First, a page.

Matlab is making me want to throw my computer out a window, so I’ve decided to take a little break and talk about something easy and brainless – foot rehab exercises!
You can find tons of foot exercises online or learn some injury-specific rehab exercises from a physical therapist or athletic trainer. However, if you are anything like me, you’ll find the 50 reps of “pick up the marbles with your toes” less than thrilling. This can lead to exercise attrition, leading those same injuries to pop up again since the root cause (weakness) hasn’t actually been addressed. How can the boring and time-consuming nature of rehab exercises be overcome? Do exercises that fit into other daily activities!
For example, here are a few exercises that address weakness in the intrinsic muscles of the foot and can be done while brushing your teeth, waiting for the microwave to ding, or standing in line at the grocery store.
1) Big toe raises:
Do these while standing, either barefoot or in shoes with roomy toe boxes. Repeatedly lift the big toe while keeping your other toes flat on the ground. You should feel fatigue in the top of your foot on the big-toe side, and possibly in the other toe flexors.
2) 4 Toe Lift:
Pretty much the opposite of number one. You’re working the big toe flexors and the small toe extensors.
3) Toe taps
Can be done sitting or standing. I do this one while working on the computer since it takes less coordination than 1 & 2. Just raise and lower all the toes, gradually increasing speed and reps as you gain strength/coordination.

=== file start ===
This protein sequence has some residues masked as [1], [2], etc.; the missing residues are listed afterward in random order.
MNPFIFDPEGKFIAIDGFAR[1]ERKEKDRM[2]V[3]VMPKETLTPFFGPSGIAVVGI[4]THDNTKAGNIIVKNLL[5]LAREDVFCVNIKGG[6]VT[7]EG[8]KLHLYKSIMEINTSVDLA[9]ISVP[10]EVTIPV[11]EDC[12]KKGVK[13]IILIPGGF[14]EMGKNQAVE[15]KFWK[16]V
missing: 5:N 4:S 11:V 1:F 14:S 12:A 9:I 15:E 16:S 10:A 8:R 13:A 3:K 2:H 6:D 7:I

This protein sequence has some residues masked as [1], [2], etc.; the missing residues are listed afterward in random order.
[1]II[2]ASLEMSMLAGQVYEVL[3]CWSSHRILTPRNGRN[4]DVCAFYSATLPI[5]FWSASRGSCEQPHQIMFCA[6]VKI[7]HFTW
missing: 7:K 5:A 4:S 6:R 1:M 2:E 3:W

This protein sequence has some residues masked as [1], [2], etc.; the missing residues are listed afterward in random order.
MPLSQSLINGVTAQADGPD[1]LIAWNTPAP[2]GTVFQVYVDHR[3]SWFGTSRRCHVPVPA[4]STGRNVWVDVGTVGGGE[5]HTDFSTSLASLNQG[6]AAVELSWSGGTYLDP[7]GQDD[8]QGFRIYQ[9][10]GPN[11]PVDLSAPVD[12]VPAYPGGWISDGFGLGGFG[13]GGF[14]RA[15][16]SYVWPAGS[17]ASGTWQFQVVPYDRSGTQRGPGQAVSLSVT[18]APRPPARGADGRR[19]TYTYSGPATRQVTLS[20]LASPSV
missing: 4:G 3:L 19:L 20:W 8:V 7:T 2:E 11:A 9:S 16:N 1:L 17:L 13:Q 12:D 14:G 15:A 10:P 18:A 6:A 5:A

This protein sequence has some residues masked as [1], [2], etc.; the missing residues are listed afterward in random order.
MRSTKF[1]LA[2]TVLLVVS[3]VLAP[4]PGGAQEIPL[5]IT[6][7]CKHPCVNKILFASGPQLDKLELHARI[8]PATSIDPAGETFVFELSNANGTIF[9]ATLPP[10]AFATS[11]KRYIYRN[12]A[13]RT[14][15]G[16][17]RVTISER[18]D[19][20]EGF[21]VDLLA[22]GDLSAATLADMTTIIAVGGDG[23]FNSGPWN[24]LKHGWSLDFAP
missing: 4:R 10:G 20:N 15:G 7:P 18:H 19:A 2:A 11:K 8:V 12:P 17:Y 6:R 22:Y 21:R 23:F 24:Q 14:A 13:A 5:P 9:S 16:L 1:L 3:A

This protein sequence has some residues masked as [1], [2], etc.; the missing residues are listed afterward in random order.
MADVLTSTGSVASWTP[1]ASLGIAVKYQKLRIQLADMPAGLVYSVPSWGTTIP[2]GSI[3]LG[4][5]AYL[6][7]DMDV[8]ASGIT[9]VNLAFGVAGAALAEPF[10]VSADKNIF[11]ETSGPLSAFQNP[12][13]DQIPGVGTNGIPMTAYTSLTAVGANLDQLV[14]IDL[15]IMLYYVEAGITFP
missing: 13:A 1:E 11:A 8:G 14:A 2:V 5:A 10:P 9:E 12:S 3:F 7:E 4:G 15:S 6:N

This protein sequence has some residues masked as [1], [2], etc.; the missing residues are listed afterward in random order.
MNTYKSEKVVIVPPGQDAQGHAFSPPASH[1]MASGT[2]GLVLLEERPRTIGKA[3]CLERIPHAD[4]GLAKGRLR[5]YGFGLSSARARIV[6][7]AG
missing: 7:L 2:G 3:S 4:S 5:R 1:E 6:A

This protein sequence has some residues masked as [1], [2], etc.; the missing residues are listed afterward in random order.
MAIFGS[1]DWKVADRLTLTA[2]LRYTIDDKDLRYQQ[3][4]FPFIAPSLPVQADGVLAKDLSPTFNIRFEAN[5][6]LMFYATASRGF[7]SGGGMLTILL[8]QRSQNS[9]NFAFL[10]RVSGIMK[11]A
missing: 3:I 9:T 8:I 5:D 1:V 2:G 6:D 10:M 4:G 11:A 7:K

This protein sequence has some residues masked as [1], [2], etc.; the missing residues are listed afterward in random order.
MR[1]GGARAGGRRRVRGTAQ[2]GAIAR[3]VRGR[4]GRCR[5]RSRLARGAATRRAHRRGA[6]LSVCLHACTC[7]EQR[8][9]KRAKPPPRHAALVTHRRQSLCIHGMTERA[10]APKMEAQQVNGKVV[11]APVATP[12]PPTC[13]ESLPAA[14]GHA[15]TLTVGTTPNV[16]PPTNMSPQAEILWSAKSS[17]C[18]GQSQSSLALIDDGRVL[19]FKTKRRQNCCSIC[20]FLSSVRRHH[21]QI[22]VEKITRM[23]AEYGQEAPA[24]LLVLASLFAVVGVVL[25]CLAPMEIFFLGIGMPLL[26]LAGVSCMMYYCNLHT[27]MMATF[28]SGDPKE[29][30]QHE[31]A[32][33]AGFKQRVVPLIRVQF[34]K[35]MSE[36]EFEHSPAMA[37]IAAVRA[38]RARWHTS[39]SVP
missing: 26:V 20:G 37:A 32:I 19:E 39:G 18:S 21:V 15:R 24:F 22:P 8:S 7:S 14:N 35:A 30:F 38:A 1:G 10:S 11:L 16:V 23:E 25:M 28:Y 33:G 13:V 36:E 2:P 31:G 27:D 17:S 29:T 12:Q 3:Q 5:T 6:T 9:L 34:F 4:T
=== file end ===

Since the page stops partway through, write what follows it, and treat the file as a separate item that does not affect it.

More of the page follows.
4) One-foot balance:
Stand on one foot while doing other tasks – cutting veggies, brushing your teeth, etc. Barefoot is more challenging than shod, and closing your eyes or swinging your non-weight-bearing leg side-to-side increases the difficulty, but please don’t try the closed-eyes or leg-swing version while cutting veggies 😉 I usually just go until I can’t keep my balance or the muscles in my arch start to tighten up. This exercise strengthens your ankle and foot muscles, and improves proprioception (the body’s ability to judge the relative positions of its parts). If your body can better judge how your foot lands when you are running, it will be better able to make the small adjustments necessary to prevent trips and rolled ankles. Pay attention to your posture and hip alignment during this exercise – strive for an activated core and level hips.
One ‘fun’ thing that I do in addition to these foot exercises is soft-tissue massage with a frozen golf ball. This worked great for my plantar fasciitis.
Figure 1 – Foot torture device.
Figure 2 – Ouch, ouch, ouch!
Ok, so it’s really NOT fun – breaking up adhesions in your fascia isn’t a pleasant process. However, rolling out can help work out knots, and the cold golf ball (just keep it in the freezer when not in use) helps numb the foot up a bit. Just roll gently, concentrating on the sore spots (yay, pain!) If your feet feel bruised the next day, you may need to ease up a bit – don’t overdo it, and try to roll out every other day (if you roll out too often, the tissue doesn’t get a chance to heal).
Disclaimer – I’m just a runner, not a medical professional. If any of these exercises hurt, don’t keep doing them. Don’t overdo it, see an expert if needed, don’t eat the golf ball, etc.
p.s. I never realized how weird my feet look from that angle…total monkey toes ha ha.